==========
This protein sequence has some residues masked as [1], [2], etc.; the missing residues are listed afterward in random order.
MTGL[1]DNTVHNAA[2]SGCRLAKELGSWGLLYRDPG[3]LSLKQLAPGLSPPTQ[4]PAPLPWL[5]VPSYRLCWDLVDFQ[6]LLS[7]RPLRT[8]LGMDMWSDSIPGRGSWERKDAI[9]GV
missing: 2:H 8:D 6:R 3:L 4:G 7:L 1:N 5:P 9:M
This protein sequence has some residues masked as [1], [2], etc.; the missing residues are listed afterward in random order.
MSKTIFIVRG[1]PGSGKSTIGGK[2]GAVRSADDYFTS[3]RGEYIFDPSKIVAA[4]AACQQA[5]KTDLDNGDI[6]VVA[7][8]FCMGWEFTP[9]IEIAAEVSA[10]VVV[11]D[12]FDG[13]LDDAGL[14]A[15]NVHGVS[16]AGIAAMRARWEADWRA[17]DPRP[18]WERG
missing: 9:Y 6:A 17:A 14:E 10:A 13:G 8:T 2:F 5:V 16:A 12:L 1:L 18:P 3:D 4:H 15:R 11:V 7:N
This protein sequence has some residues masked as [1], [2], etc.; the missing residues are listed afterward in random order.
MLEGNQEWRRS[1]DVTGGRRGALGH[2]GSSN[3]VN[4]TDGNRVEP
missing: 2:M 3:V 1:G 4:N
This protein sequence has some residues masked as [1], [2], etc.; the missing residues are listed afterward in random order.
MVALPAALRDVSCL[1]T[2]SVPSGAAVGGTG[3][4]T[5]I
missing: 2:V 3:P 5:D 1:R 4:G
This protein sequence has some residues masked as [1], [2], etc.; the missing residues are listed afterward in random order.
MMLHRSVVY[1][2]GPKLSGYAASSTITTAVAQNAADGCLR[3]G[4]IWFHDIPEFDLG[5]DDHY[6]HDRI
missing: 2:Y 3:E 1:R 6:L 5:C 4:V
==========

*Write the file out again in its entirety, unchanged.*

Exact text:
This protein sequence has some residues masked as [1], [2], etc.; the missing residues are listed afterward in random order.
MTGL[1]DNTVHNAA[2]SGCRLAKELGSWGLLYRDPG[3]LSLKQLAPGLSPPTQ[4]PAPLPWL[5]VPSYRLCWDLVDFQ[6]LLS[7]RPLRT[8]LGMDMWSDSIPGRGSWERKDAI[9]GV
missing: 2:H 8:D 6:R 3:L 4:G 7:L 1:N 5:P 9:M
This protein sequence has some residues masked as [1], [2], etc.; the missing residues are listed afterward in random order.
MSKTIFIVRG[1]PGSGKSTIGGK[2]GAVRSADDYFTS[3]RGEYIFDPSKIVAA[4]AACQQA[5]KTDLDNGDI[6]VVA[7][8]FCMGWEFTP[9]IEIAAEVSA[10]VVV[11]D[12]FDG[13]LDDAGL[14]A[15]NVHGVS[16]AGIAAMRARWEADWRA[17]DPRP[18]WERG
missing: 9:Y 6:A 17:A 14:E 10:A 13:G 8:T 2:F 5:V 16:A 12:L 1:L 18:P 3:D 4:H 15:R 11:V 7:N
This protein sequence has some residues masked as [1], [2], etc.; the missing residues are listed afterward in random order.
MLEGNQEWRRS[1]DVTGGRRGALGH[2]GSSN[3]VN[4]TDGNRVEP
missing: 2:M 3:V 1:G 4:N
This protein sequence has some residues masked as [1], [2], etc.; the missing residues are listed afterward in random order.
MVALPAALRDVSCL[1]T[2]SVPSGAAVGGTG[3][4]T[5]I
missing: 2:V 3:P 5:D 1:R 4:G
This protein sequence has some residues masked as [1], [2], etc.; the missing residues are listed afterward in random order.
MMLHRSVVY[1][2]GPKLSGYAASSTITTAVAQNAADGCLR[3]G[4]IWFHDIPEFDLG[5]DDHY[6]HDRI
missing: 2:Y 3:E 1:R 6:L 5:C 4:V